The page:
He tells his paramour, black widow Evelyn Mulwray (Faye Dunaway), that Chinatown is a place that bothers everyone who works there. ‘You can’t always tell what’s going on,’ he says to this dame who’s as difficult to read as a Chinese newspaper. ‘Like with you.’
When you’re playing spoon with such a dish, it’s best to follow the advice the District Attorney gives his men in Chinatown and do ‘as little as possible’—for, as Evelyn’s father, Noah Cross (John Huston), tells Gittes, while ‘you may think you know what you’re dealing with, … believe me, you don’t.’
Gittes is the flâneur figure-cum-detective: his social mobility gives him a unique droit de cité in L.A., transcending the strata of society from grand monde to demi-monde, allowing him to read the tenor of the streets with the same vertical orientation that the flâneur must use as his compass in Chinatown.
In this world turned on its side, one might almost say that in the all-encompassing diffuseness of the criminal and sexual conspiracy he finds himself drowning in, ‘Chinatown’, for Gittes, is hardly a localized place but a state of doubleness, of recursive multiplicity that constitutes the whole of L.A.—a fluid nexus of evil whose centre is everywhere and whose circumference is nowhere.
And, of course, at the heart of Gittes’ fearful yet fascinated relationship with Chinatown, there is his relationship with a woman—or women, rather. ‘Cherchez la femme,’ Mrs. Mulwray philosophically says as they lay abed after exertions, echoing the demands and directives of Gittes’ clients—and other interested parties—that he should ‘find the girl’ if he wants to get to the bottom of the mystery.
But like water, there is no bottom to women’s mystery, and the alluring vessel is as arbitrary a beginning or ending point as the portals set over Chinatowns worldwide.
These are some of the thoughts I attempted to express in the video and prose poem above. In these times when contact with the outer world of Melbourne is forbidden to me, I turn my gaze inward and meditate on the mysteries of the women I have known in my flâneries around town, whose painful memories and perplexing dreams I thought I had drowned in the heart of me.
But, like the Lady in the Lake, they are not drowned, merely sleeping, and can be awoken once again by a pure heart.
I’ve made the soundtrack of this video available for purchase on my Bandcamp profile. If you would like to shout me half a coffee, you can download “Chinatown(s)” for $A2.00 and have the pleasure of my dulcet tones intoning the prose poem in your lugs pour toujours. Just click the link below.
Being a Daygamer myself (albeit one who considers himself ‘retired’ from the Game), your Melbourne Flâneur is a very tough cookie to crack: knowing every trick and technique for stopping a stranger in the street, you can’t arrest the flow of my flânerie if I don’t want to stop for you.
But photographer Alfonso Perez de Velasco (@alfonsoperezphotography on Instagram), ‘loitering with intent’ near the corner of Lonsdale street, caught me on a good day as I sailed confidently down Elizabeth street, and I couldn’t turn down his sincere and complimentary request to snap a portrait of me, the photo you see above.
It’s perhaps too much of a cliché to say that this talented Madrileño now living and working in Melbourne has painted me in a typically Spanish light, with shades of Ribera about me, but I think he’s captured something essential about your sombre, sombrero’d scribe, that blend of light and dark inside a single look which is eminently Goyesque.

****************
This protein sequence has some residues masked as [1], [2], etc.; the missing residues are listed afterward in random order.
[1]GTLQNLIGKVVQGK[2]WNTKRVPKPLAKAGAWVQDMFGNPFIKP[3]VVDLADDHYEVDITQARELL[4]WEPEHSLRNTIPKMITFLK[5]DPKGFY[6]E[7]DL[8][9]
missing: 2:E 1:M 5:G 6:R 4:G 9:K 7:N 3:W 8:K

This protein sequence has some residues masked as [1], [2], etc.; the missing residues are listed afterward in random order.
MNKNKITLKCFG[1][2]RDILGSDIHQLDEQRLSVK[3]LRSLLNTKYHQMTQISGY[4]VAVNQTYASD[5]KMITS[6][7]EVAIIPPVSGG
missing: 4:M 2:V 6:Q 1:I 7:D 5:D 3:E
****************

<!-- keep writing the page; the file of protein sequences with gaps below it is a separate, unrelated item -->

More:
With my humour and melancholy, my Machiavellianism and my empathy, I am nothing if not contradictory, and I think Alfonso captures that ambiguity nicely.
I was wearing a black shirt with a grey-and-white floral pattern, dark silver tie, black display kerchief with grey Martini glasses on it (courtesy of Fine And Dandy and Brisbane Hatters), and a dark grey vintage Stetson Whippet to cap the ensemble. The slightly clashing touch of chocolate-coloured scarf and gloves was my only concession to the tardy onset of the Melbourne winter. I had my Dunn & Co. trenchcoat slung casually over my Czechoslovakian officer’s map-case, which serves as a stylish satchel for porting my tablet.
I was everything the well-dressed writer-about-town ought to be.
I wasn’t, as Raymond Chandler says, ‘calling on four million dollars’—(tant pis)—but I was just about to call on Elite Office Machines Co. in Carlton to pick up my freshly serviced Silver Reed typewriter.
So I was feeling O.K. that day.
During lockdown, I had a chance to catch up on some reading, and one of the books that came my way was Jocks and Nerds: Men’s Style in the Twentieth Century (1989), by Richard Martin and Harold Koda. It was written at the tail end of the ‘Greed is Good’ eighties, so there’s a touch of quaintness about the authors’ commentary: though acknowledging that standards have slipped since the 1960s, Messrs. Martin and Koda have no clue as to how far they will descend in the thirty years up to the present day.
Their thesis is simple yet compelling: ‘We believe that men are knowing in making choices among style options, and that they dress to create or recreate social roles. Both men and women seek to realize roles and identities, but since men’s options in dress would appear to be the more acutely restricted, perhaps selecting a role has assumed more importance for them than it has for women. A man’s role is his operative identity; style choices follow therefrom.’
I like the phrase ‘operative identity’, for it points to the fundamental ‘uniformity’ of men’s style, the basis of almost every garment in the masculine wardrobe in an historical military analogue.
Indeed, Martin and Koda identify twelve such ‘operative identities’ that we men tend to take on as the social rôles by which we choose to be known, and their book is arranged in an ascending hierarchy of these ‘types’, from the ‘Jocks’ and ‘Nerds’ of the title, through the ‘Military Man’, ‘Hunter’ and ‘Sportsman’, up to the ‘Businessman’, ‘Man about Town’ and ‘Dandy’.